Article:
The effects of Synthetic Cannabinoids ADB-FUBINACA, AMB-FUBINACA, AB-CHMINACA and HU-308 on Differentiation and Proliferation of Brain NG108-15 Cells

Wednesday, 23 November, 2022 - 13:20 to 14:50
Networking zone 2 (N2)

Abstract

Synthetic Cannabinoids (SCs) are the largest group of new psychoactive substances monitored by the EMCDDA through the EU Early Warning System, with a recent report released by the drugs agency disclosing that 209 SCs were detected between 2008 and 2020. The abuse of these substances embodies major public health and social risks as they have been responsible by numerous intoxications and deaths. Phytocannabinoids, the drugs of abuse most frequently consumed by adolescents and young adults (including pregnant women and women of childbearing age), have been linked to neurodevelopmental disorders. Thus, this work hypothesises that the abuse of SCs may also exert profound negative effects during neurogenesis.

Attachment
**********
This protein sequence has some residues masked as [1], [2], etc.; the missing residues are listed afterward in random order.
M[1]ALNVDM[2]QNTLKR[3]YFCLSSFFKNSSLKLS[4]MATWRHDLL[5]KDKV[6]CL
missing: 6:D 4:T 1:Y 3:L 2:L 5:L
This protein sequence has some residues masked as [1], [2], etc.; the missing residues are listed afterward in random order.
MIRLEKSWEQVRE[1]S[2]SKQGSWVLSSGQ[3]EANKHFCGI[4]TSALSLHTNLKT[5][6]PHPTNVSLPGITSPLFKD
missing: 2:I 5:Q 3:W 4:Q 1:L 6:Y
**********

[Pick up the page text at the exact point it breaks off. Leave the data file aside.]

To test this hypothesis, a neuroblastoma x glioma hybrid cell line NG108-15 was exposed to 4 SCs, ADB-FUBINACA, AMB-FUBINACA, AB-CHMINACA and HU-308, at concentrations considered biologically relevant (1pM, 1nM and 1µM). Cell differentiation was assessed by measuring the differentiation ratios (i.e., the percentage of primary neurites per cell) and the total length of neurites, after 72-h incubations in differentiation medium. Cell proliferation was also evaluated by using the sulforhodamine B assay (SRB) after 24-h, 48-h, and 72-h incubations.

Both ADB-FUBINACA (p<0.01, at all concentrations) and AMB-FUBINACA (p<0.01, at 1pM and 1µM) increased the neuronal differentiation ratios and the total length of primary neurites (p<0.05, at 1nM for both drugs). On the other hand, neither AB-CHMINACA or HU-308 affected overall differentiation. Of note, none of the drugs affected cell proliferation of NG108-15 at the concentrations tested.

These results show, for the first time, that two of the worldwide most consumed SCs (ADB-FUBINACA and AMB-FUBINACA) impact in vitro neuronal differentiation, suggesting that significant post-exposure effects may also occur during neurodevelopment.

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